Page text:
2. Funny that you mentioned that HOV sticker. Prius had it. In fact, it was the LARGEST HOV sticker holder. By your silly definition, Prius had the so called “$10k” discount as well. Today’s PIP aer also eligible for HOV sticker. IN FACT, GREEN CAR REPORTs reported that more PIP applied for HOV sticker than the Volt when Volt outsold it by 3 to 1. That easily indicates that people are buying the PIP for HOV sticker.

    3. Apparently, your taste SUCKS. You bought a slow piece of JUNK Prius. That is why you think CT200 is better. If it is more luxury, then why is it slower than the Volt? When does get WORSE MPG than the Volt in ICE mode? When does the Volt perform quieter with more weight?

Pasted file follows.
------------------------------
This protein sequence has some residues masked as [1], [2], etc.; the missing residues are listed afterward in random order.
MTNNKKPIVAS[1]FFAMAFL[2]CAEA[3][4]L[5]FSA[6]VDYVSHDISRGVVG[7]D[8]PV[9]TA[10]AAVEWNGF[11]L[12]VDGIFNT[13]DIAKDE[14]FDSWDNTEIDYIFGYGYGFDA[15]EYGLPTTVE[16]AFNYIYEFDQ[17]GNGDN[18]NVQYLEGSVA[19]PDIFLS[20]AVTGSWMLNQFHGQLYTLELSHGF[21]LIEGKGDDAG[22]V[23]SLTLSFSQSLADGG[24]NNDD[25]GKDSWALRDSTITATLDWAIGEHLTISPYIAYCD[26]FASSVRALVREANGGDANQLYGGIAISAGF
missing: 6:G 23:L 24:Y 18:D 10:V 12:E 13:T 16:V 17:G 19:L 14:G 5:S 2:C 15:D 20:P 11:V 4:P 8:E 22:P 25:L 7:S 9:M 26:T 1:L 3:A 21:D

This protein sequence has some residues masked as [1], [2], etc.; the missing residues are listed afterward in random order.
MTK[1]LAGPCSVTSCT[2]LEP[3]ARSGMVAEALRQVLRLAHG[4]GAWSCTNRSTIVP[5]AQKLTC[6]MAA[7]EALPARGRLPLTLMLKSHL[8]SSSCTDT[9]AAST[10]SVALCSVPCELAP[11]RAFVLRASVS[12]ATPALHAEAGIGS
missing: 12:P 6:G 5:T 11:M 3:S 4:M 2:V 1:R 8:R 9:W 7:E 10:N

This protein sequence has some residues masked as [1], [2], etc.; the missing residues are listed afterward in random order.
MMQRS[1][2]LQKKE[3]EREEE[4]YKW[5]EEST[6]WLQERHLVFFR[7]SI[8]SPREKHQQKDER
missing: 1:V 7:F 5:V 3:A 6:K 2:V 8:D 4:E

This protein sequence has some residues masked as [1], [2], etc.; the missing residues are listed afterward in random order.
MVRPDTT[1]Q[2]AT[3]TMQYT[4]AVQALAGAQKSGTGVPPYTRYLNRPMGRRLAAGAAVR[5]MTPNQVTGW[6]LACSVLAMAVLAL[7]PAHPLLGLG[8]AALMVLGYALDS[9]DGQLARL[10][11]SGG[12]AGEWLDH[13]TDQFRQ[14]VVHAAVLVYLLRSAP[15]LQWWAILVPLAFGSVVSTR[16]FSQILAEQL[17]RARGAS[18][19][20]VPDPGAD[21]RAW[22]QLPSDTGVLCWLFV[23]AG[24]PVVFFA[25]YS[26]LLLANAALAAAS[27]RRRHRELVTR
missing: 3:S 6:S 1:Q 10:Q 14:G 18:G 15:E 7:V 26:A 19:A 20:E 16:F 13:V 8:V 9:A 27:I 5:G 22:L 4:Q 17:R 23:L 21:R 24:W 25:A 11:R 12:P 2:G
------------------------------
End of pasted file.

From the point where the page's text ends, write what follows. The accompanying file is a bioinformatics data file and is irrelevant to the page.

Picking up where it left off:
4. Nonsense? Japanese government has been giving Toyota low cost loans for decades, especially after the 2008 economic crisis and the Tsunami… Stop being a Toyota fan boy. GM’s bailout is also similar to loans. Loans that are converted to stocks…

    5. You are silly to think Volt is tuned for MPG ONLY. Prius is designed to be highest MPG while giving away all Peformance capability. It is slow. It handles terrible and its braking performance sucks. Volt is FASTEST EV under $45k (only Tesla and Karma) are faster. It is designed to be EV first and Hybrid second. Its ICE is there to power the battery and sometimes to cut in as parallel to power the car. It also hauls around extra 700 lbs in battey weight b/c of that. When PIP hauls around extra 150 lbs of battery, its crash rating dropped from 5-star to 4-star. Great “engineering leverage”, huh?